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What You Must Do To Successfully Evaluate Everyone You Interview

By Author: Eileen Smith
Total Articles: 4

You have a high profile opening on your team and have to hire the right candidate who blends technical savvy, strong communication and interpersonal skills and fits right into your fast paced, crazy busy culture.  Oh, and they have to hit the ground running with zero learning curve because there is no time to offer training and development. 
To increase the odds of finding the best candidate and avoid hiring someone who could be dreadful on your team, you need to fine tune how you evaluate candidates.  To assess who will be the best fit for your team you must recognize potential to identify a successful candidate and screen out the below average people who may say the right things but won’t deliver on their promise.
 Maintain accurate interview notes
Just as texting and driving are dangerous as it causes distracted driving, distracted interviewing will also cause problems with how you gather facts during an interview.  A key part of interviewing is staying focused and taking accurate notes.  In the sample interview notes below, notice actual behaviors and assumptions from the interviewer.  Make sure you have supporting detail from the candidate before you determine an actual behavior.  If you are not clear, probe and clarify a candidate’s comments so you don’t make an assumption about their experience instead of making a decision based on facts about their fit for the role.
Sample Interview Notes:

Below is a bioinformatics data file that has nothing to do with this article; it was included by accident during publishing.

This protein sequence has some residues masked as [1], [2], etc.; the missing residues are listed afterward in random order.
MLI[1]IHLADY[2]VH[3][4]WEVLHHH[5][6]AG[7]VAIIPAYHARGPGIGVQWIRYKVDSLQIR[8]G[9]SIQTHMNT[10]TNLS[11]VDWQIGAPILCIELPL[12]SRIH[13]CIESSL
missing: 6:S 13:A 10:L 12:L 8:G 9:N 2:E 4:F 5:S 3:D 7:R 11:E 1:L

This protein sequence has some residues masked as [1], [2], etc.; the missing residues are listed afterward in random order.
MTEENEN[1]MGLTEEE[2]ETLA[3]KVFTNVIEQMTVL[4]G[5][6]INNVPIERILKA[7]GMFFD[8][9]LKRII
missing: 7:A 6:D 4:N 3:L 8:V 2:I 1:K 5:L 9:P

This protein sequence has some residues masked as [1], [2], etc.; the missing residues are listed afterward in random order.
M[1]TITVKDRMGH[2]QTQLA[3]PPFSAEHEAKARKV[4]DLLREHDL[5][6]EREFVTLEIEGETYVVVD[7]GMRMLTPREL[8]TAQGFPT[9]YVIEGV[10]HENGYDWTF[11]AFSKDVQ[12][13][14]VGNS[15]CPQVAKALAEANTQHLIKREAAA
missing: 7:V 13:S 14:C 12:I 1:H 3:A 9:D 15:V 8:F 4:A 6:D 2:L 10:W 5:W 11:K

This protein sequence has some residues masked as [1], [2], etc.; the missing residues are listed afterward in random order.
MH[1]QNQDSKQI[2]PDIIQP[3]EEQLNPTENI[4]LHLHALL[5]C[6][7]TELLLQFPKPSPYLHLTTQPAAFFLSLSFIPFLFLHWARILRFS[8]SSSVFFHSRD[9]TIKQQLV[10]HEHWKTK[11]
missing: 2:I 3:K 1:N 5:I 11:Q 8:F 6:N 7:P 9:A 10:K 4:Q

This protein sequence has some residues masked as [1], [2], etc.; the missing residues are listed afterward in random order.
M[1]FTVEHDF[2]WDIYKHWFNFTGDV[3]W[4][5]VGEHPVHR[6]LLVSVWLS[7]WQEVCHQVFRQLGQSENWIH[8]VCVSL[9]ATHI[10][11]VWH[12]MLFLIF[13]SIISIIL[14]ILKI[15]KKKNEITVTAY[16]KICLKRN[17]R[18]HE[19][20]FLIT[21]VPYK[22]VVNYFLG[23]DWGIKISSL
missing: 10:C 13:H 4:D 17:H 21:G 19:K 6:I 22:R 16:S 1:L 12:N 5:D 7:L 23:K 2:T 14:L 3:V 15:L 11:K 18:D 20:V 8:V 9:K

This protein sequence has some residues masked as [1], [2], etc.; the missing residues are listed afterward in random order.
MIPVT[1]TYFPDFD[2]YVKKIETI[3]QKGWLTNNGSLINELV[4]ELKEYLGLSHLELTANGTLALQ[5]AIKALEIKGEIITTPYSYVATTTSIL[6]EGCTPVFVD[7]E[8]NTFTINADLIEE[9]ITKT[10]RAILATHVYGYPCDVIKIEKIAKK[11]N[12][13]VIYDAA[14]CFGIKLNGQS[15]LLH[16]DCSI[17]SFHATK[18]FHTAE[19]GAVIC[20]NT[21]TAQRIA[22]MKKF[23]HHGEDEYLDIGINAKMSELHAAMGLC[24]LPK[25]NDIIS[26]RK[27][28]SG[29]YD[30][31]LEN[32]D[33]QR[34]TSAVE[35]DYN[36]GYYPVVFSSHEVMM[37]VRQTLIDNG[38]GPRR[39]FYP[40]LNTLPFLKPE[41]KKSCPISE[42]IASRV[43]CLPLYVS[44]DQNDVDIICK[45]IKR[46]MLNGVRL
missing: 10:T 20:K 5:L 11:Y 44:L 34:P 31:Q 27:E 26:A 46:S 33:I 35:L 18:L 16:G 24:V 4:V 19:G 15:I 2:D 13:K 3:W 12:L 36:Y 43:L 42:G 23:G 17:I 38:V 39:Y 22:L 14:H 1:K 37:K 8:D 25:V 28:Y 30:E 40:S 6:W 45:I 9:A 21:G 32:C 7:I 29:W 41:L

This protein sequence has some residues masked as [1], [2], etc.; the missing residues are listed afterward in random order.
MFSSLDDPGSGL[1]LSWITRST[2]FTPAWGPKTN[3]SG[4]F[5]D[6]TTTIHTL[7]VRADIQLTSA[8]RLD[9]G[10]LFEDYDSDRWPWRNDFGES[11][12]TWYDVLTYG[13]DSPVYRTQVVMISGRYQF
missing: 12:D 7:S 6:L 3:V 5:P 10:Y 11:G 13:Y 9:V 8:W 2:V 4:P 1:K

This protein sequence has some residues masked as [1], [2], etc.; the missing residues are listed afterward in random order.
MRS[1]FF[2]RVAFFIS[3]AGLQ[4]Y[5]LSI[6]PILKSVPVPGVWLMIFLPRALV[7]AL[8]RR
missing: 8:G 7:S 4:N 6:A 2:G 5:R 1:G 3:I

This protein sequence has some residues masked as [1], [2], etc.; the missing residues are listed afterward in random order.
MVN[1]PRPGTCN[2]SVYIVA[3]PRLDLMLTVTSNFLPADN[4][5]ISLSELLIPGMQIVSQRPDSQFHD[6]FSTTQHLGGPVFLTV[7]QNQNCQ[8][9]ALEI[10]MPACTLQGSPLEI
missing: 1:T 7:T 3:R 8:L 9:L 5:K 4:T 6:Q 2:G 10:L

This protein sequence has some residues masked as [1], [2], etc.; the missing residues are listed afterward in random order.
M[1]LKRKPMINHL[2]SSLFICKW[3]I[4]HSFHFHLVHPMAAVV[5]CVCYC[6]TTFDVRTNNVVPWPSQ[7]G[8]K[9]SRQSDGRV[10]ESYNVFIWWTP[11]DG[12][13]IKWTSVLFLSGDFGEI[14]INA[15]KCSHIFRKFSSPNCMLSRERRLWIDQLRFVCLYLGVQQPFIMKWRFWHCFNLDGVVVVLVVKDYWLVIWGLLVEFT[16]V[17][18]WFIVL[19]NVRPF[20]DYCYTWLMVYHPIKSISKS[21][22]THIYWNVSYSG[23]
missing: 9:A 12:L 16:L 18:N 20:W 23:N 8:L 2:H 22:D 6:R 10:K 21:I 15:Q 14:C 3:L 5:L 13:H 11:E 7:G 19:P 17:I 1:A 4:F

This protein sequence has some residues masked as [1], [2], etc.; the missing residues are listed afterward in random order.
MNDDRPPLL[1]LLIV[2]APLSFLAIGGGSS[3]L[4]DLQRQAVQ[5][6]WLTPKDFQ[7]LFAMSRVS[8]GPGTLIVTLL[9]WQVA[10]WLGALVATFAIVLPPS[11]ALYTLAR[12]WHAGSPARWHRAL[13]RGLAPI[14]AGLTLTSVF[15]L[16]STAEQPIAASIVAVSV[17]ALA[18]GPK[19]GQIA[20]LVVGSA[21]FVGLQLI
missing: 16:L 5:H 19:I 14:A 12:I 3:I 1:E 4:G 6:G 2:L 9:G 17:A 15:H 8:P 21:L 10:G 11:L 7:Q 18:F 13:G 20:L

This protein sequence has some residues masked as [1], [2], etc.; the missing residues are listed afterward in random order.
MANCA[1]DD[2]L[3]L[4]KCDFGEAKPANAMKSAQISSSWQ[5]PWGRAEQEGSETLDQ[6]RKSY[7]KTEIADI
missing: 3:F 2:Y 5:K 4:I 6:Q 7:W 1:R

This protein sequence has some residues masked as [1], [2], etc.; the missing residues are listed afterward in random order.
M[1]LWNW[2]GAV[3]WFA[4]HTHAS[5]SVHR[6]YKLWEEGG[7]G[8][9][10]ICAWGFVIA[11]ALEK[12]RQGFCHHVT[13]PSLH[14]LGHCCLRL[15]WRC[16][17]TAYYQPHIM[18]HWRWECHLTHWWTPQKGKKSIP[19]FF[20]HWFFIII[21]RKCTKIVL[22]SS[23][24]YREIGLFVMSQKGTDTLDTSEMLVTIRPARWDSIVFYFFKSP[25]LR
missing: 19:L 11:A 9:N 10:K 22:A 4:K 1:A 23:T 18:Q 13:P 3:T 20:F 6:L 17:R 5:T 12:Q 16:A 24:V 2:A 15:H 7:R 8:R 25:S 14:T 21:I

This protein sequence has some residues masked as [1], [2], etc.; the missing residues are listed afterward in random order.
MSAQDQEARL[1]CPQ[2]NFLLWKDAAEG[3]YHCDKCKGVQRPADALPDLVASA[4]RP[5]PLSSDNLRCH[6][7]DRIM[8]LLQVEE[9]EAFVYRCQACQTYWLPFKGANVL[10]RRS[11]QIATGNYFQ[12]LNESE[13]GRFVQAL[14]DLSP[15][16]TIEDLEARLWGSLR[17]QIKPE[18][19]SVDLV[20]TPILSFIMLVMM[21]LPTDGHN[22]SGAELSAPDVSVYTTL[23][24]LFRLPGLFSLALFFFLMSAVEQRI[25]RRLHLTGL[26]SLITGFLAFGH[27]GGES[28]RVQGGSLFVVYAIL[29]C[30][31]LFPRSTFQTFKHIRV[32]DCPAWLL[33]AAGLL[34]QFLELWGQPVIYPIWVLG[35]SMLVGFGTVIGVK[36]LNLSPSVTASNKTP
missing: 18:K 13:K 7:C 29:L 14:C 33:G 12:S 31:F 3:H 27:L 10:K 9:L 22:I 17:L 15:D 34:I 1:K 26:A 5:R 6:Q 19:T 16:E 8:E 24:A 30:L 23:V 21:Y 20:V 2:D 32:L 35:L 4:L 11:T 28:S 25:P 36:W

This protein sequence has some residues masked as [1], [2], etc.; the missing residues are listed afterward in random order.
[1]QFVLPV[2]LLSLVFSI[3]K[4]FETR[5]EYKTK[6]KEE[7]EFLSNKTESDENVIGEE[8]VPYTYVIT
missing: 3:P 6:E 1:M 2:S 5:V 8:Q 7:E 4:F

Improved morale on team by offering flextime          (actual behavior)             
Has two direct reports, must be a good leader          (assumption)                             
Gave examples of how she increased productivity     (actual behavior)             
Led a project independently and met timelines               (actual behavior)
Deals with budgets, good with numbers                   (assumption)                                        
Seems shy, may have difficulty dealing with others  (assumption)        

Assumptions will not guide you to make the best hiring decision.  Get evidence for each response.  When you’re in a meeting with your manager and peers to discuss who you should hire, you want to lead with examples of actual behaviors and evidence.   When the candidate offers less evidence when further questioned you will have just cause for potential concerns about their fit.  Defer judgment until you have completed the interview and can summarize findings, look for trends and reflect on all feedback.